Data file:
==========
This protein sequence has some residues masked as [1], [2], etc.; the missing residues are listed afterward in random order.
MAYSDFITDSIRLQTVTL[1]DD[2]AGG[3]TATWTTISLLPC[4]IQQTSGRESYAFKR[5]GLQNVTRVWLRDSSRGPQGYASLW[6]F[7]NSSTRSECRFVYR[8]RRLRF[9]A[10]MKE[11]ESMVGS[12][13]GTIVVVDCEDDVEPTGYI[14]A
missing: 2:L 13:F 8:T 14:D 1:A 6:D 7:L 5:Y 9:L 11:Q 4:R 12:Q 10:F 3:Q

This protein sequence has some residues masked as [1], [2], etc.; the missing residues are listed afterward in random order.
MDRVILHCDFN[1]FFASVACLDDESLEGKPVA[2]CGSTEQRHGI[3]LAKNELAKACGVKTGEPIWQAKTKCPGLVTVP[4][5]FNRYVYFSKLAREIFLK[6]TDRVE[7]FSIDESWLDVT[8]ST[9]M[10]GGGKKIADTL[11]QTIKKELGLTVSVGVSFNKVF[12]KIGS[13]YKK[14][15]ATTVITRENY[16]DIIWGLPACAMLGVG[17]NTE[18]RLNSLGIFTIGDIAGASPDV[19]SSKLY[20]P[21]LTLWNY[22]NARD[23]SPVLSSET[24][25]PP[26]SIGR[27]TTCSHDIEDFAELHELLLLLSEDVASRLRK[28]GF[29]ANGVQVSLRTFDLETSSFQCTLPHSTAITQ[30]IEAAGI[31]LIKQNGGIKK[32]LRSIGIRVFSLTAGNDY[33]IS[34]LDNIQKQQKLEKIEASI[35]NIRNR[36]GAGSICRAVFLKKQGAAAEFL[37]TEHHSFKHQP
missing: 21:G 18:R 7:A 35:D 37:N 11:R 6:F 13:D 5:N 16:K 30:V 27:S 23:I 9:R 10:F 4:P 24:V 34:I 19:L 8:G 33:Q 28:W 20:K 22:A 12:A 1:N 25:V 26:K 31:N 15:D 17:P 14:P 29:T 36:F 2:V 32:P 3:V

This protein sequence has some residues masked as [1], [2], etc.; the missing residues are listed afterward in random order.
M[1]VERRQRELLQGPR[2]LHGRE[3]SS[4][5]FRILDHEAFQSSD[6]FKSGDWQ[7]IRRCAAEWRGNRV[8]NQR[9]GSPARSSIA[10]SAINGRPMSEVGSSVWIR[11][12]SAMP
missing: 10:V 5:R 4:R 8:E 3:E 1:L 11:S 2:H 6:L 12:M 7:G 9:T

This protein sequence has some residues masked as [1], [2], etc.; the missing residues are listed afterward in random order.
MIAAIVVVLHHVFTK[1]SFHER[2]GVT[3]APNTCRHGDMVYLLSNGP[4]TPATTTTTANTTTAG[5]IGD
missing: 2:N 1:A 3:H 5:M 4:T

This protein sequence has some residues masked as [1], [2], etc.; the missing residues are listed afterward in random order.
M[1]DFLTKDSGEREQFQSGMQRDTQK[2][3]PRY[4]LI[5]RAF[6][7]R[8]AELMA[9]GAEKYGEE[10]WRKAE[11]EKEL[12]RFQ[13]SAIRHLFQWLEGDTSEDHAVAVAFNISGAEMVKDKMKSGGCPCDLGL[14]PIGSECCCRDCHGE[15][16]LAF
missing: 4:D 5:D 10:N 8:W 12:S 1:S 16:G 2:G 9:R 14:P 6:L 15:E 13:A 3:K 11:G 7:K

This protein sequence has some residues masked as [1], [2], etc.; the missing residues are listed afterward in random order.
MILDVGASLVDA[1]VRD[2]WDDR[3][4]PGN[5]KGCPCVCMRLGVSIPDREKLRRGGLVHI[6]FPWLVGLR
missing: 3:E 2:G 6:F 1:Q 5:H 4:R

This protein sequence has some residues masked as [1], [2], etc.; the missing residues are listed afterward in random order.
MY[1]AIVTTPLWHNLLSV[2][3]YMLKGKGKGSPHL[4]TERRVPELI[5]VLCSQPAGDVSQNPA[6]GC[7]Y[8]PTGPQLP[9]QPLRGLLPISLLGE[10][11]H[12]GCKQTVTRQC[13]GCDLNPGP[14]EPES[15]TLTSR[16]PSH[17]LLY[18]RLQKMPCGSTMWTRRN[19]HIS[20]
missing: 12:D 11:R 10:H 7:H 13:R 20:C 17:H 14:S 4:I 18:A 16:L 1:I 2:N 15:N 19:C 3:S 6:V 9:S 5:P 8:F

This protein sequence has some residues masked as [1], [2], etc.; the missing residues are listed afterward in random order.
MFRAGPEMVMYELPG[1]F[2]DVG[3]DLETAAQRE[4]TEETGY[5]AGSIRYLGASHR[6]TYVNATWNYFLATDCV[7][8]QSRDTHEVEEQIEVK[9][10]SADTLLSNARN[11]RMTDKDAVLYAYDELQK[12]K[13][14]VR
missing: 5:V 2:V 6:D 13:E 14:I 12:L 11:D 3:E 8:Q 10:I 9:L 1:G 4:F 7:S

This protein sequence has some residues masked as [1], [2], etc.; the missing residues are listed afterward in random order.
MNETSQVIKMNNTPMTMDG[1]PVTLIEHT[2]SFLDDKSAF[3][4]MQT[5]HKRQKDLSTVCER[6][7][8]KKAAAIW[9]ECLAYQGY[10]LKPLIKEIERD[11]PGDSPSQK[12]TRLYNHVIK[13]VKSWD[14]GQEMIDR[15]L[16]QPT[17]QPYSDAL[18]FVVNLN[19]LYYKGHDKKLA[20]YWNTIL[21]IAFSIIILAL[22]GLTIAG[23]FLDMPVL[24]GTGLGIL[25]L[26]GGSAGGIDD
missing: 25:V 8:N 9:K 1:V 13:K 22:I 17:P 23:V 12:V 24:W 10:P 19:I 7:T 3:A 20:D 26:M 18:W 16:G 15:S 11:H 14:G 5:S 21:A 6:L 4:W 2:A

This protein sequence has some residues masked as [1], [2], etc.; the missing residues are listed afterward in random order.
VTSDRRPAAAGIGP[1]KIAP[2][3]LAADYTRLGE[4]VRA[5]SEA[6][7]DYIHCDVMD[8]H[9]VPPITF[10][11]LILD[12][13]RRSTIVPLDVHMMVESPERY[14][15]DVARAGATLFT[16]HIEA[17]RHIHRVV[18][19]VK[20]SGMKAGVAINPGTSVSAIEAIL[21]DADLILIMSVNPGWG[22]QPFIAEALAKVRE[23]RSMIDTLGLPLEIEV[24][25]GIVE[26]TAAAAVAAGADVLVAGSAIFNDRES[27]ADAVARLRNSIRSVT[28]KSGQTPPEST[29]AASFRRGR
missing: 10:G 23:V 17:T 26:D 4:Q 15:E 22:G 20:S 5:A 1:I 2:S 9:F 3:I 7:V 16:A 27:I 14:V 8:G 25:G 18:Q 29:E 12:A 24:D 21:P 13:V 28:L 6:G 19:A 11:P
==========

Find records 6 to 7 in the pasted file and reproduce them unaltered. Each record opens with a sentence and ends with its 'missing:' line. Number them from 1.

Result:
This protein sequence has some residues masked as [1], [2], etc.; the missing residues are listed afterward in random order.
MILDVGASLVDA[1]VRD[2]WDDR[3][4]PGN[5]KGCPCVCMRLGVSIPDREKLRRGGLVHI[6]FPWLVGLR
missing: 3:E 2:G 6:F 1:Q 5:H 4:R

This protein sequence has some residues masked as [1], [2], etc.; the missing residues are listed afterward in random order.
MY[1]AIVTTPLWHNLLSV[2][3]YMLKGKGKGSPHL[4]TERRVPELI[5]VLCSQPAGDVSQNPA[6]GC[7]Y[8]PTGPQLP[9]QPLRGLLPISLLGE[10][11]H[12]GCKQTVTRQC[13]GCDLNPGP[14]EPES[15]TLTSR[16]PSH[17]LLY[18]RLQKMPCGSTMWTRRN[19]HIS[20]
missing: 12:D 11:R 10:H 7:H 13:R 20:C 17:H 14:S 4:I 18:A 16:L 1:I 2:N 15:N 19:C 3:S 6:V 9:S 5:P 8:F